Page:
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The Hospitality Commands: Building Loving Christian Community: Building Bridges to Friends and Neighbors Paperback – September 1, 1993
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About the Author
Strauch has been a teacher and an elder at Littleton Bible Chapel for the past 25 years.
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The author argues that hospitality is both a means to strengthen relationships within the church (Chapter 2 "Strengthening the Love of the Christian Family") , but it is also a neglected tool we can use to evangelize our neighbors and friends (Chapter 3, "Hospitality: A Launching Pad for the Gospel").
Strauch writes, "I don't think most Christians today understand how essential hospitality is to fanning the flames of love and strengthening the Christian family. Hospitality fleshes out love in a uniquely personal and sacrificial way. Through the ministry of hospitality, we share our most prized possessions. We share our family, home, finances, food, privacy and time. Indeed, we share our very lives. So hospitality is always costly. Through the ministry of hospitality, we provide friendship, acceptance, fellowship, refreshment, comfort, and love in one of the richest and deepest ways possible for humands to understand. Unless we open the doors of our homes to one another, the reality of the local church as a close-knit family of loving brothers and sisters is only a theory" (pg. 17).
That makes some sense, but is it biblical? Strauch says yes, and he backs it up with an impressive list of hospitality commands and examples from Scripture. (Rom. 12:13; 1 Peter 4:9, Heb. 13:1-2 among others). After thoroughly proving his case from Scripture, the author then seeks to equip his readers with ideas on how to demonstrate hospitality. "The belief that hospitality is important and the actual practice of hospitality are two different things. Many Christians never advance beyond the theory level" (p. 49). The author then follows by listing sixteen helpful hints to begin practicing hospitality as a church or as a family. At the end of the book is a 3 session study guide which makes this book useable for small groups or individual study.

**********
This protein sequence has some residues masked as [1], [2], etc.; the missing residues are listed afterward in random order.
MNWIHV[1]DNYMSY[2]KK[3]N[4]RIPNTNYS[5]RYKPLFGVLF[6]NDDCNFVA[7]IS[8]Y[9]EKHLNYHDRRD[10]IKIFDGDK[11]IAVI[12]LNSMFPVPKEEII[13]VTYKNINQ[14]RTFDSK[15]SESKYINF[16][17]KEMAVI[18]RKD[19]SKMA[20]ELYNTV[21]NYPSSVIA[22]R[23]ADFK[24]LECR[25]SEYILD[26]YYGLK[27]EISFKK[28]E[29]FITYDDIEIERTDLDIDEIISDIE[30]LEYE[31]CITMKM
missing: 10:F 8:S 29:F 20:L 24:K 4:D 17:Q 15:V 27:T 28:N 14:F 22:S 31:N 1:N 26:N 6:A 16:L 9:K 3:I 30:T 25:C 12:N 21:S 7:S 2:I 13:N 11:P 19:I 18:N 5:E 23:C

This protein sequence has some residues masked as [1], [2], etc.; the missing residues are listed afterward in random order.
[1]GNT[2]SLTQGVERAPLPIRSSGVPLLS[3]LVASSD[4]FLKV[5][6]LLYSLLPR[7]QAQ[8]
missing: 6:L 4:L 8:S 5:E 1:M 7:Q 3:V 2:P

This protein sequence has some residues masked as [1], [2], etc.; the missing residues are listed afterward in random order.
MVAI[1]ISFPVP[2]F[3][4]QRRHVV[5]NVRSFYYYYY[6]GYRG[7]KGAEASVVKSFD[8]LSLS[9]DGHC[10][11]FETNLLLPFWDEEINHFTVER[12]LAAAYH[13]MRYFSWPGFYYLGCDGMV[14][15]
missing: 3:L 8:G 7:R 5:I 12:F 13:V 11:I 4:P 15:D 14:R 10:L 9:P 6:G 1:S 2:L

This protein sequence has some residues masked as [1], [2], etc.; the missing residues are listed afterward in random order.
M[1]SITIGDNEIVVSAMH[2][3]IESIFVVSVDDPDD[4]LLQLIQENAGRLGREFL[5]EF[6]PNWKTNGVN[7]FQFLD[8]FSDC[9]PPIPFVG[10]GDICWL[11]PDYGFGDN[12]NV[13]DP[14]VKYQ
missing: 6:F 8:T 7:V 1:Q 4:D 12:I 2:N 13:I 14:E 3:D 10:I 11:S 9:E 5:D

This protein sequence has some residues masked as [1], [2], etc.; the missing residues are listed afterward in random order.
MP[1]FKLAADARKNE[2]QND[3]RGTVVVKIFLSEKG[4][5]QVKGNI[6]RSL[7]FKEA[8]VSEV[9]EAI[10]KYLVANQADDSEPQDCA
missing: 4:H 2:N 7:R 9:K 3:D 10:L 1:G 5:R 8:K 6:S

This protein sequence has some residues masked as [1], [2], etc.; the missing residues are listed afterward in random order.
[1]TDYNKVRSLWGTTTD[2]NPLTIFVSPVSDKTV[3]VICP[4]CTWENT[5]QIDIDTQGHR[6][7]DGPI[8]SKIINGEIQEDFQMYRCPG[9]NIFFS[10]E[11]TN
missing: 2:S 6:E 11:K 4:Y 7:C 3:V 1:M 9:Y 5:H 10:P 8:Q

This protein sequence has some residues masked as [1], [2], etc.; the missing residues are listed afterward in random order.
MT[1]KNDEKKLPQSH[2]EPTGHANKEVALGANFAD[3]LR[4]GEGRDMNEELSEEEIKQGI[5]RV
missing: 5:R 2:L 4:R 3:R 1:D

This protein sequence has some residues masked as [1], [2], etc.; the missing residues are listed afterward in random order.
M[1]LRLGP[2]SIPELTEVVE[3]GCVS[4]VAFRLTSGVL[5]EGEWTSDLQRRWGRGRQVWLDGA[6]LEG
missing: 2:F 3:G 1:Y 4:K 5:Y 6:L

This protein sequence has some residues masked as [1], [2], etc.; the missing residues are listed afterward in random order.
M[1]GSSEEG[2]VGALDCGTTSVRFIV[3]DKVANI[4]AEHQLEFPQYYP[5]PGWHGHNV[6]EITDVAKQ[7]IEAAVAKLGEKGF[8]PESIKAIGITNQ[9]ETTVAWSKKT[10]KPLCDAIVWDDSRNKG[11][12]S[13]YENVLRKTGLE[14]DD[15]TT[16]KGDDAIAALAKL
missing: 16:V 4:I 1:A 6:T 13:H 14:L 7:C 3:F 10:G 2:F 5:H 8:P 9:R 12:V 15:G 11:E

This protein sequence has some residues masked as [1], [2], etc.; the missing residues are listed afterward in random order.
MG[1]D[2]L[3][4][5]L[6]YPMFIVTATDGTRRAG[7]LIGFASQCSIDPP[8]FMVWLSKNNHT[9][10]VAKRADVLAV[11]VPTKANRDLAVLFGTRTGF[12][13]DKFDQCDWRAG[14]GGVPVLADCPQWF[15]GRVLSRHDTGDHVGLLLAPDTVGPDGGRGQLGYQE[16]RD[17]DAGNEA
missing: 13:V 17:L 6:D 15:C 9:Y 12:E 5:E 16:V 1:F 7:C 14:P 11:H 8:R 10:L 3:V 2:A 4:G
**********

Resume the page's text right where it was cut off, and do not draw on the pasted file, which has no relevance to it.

If you are looking for new ways to obediently serve the Lord and step out in faith this year, consider getting this book and then "Contribute to the needs of the saints and seek to show hospitality." (Rom. 12:13).
Strauch argues that "hospitality" was a distinctive mark of the early church (6).
Christ brings people together as a family (10) that loves each other (12). That love opens up one's home and life to others in living out the Gospel (17). Inviting people into the home is key to hospitality (18).
Historically, home meetings have been the most fruitful base for evangelism (21). Especially when a meal is shared with another (24). The home was also the first place for travelling ministers to stay and work from (26). Hospitality includes generous, loving support for workers of the Gospel (29).
In the fourth chapter, he shows that hospitality is an actual command, not a matter of money or ability, but obedience (34). And all persons are to share in offering hospitality (37). The biggest stumbling block to this is our selfishness (38). Nevertheless, we are responsible to show hospitality to all Christians we encounter (40) - for which there may be unexpected reward (41). Christian leaders, in particular, must show hospitality (43). Except in the case of false teachers and unrepentant brothers and sisters (44). This chapter ends with a list (with Scriptures) of fourteen distinctive of Christian hospitality (47).
The final chapter is sixteen "helpful hints" for practicing hospitality - including some additional resources one might find useful.
The book includes a study guide for individual or group use.
I highly recommend this book in an age where we live as though we don't need each other and "what's mine is mine."
The one point at which I would like further clarification - especially as a minister - is how, when showing hospitality - to keep boundaries. For example, I prefer not to have people to my house, because it is my sanctuary - it is the one place I can go where people do not show up to make demands on me (in person, anyway). How might one keep the home, if one invites people in, from becoming a place where people believe they have a right to show up at any time and demand to be provided for because you are the minster and you "work" for them? Perhaps the answer is found in a mutual understanding of hospitality. I wish he had spent more time on this.